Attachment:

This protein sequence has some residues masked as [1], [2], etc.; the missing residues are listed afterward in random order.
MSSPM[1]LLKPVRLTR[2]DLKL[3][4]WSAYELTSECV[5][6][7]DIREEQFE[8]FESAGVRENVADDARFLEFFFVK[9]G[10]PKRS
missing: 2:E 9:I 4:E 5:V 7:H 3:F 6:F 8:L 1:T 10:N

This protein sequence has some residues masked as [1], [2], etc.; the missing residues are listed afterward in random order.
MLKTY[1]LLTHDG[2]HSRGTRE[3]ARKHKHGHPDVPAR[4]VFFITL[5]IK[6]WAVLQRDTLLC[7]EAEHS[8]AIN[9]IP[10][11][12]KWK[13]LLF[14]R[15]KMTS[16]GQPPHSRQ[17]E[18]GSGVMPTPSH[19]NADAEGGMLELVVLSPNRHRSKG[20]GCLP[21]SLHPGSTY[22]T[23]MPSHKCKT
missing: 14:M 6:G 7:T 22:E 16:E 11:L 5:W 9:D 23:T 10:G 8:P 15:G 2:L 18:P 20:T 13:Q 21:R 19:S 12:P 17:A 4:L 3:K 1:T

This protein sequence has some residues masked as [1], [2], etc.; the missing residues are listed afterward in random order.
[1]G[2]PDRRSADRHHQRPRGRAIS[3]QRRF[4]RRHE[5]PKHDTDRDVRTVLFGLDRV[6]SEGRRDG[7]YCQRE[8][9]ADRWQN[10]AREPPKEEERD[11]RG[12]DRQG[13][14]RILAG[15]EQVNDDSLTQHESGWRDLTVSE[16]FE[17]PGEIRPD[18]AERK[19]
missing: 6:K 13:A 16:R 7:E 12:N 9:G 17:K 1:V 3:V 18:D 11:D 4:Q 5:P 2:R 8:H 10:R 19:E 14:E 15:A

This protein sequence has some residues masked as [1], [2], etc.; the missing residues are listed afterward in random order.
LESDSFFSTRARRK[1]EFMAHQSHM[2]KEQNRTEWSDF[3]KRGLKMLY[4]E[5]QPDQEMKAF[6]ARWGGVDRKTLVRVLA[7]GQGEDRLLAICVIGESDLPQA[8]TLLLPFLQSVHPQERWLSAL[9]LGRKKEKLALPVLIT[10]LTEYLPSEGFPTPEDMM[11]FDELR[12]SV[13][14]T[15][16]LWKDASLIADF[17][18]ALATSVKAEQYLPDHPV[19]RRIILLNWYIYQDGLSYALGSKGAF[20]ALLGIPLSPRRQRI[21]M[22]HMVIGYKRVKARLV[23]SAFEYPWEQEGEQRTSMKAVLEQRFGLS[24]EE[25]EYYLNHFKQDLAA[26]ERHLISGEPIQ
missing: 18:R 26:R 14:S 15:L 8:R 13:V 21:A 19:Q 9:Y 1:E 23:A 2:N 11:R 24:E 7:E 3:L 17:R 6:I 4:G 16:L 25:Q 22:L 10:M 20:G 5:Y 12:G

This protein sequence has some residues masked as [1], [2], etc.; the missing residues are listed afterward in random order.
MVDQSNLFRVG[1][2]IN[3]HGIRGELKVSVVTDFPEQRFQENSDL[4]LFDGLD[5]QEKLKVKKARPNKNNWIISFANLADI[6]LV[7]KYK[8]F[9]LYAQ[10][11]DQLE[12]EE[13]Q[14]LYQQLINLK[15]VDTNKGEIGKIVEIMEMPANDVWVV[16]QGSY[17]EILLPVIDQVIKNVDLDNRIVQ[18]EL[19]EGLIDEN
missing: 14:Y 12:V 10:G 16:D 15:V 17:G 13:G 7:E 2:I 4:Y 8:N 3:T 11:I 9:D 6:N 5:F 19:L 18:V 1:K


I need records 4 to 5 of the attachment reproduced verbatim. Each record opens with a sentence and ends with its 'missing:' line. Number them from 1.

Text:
This protein sequence has some residues masked as [1], [2], etc.; the missing residues are listed afterward in random order.
LESDSFFSTRARRK[1]EFMAHQSHM[2]KEQNRTEWSDF[3]KRGLKMLY[4]E[5]QPDQEMKAF[6]ARWGGVDRKTLVRVLA[7]GQGEDRLLAICVIGESDLPQA[8]TLLLPFLQSVHPQERWLSAL[9]LGRKKEKLALPVLIT[10]LTEYLPSEGFPTPEDMM[11]FDELR[12]SV[13][14]T[15][16]LWKDASLIADF[17][18]ALATSVKAEQYLPDHPV[19]RRIILLNWYIYQDGLSYALGSKGAF[20]ALLGIPLSPRRQRI[21]M[22]HMVIGYKRVKARLV[23]SAFEYPWEQEGEQRTSMKAVLEQRFGLS[24]EE[25]EYYLNHFKQDLAA[26]ERHLISGEPIQ
missing: 18:R 26:R 14:S 15:L 8:R 13:V 21:A 19:Q 9:Y 1:E 23:A 2:N 11:R 24:E 7:E 3:L 17:R 6:I 4:G 16:L 25:Q 22:L 10:M 20:G 5:Y 12:G

This protein sequence has some residues masked as [1], [2], etc.; the missing residues are listed afterward in random order.
MVDQSNLFRVG[1][2]IN[3]HGIRGELKVSVVTDFPEQRFQENSDL[4]LFDGLD[5]QEKLKVKKARPNKNNWIISFANLADI[6]LV[7]KYK[8]F[9]LYAQ[10][11]DQLE[12]EE[13]Q[14]LYQQLINLK[15]VDTNKGEIGKIVEIMEMPANDVWVV[16]QGSY[17]EILLPVIDQVIKNVDLDNRIVQ[18]EL[19]EGLIDEN
missing: 14:Y 12:V 10:G 16:D 15:V 17:G 13:G 7:E 2:I 4:Y 8:N 3:T 11:I 9:D 6:N 5:F 19:L 18:V 1:K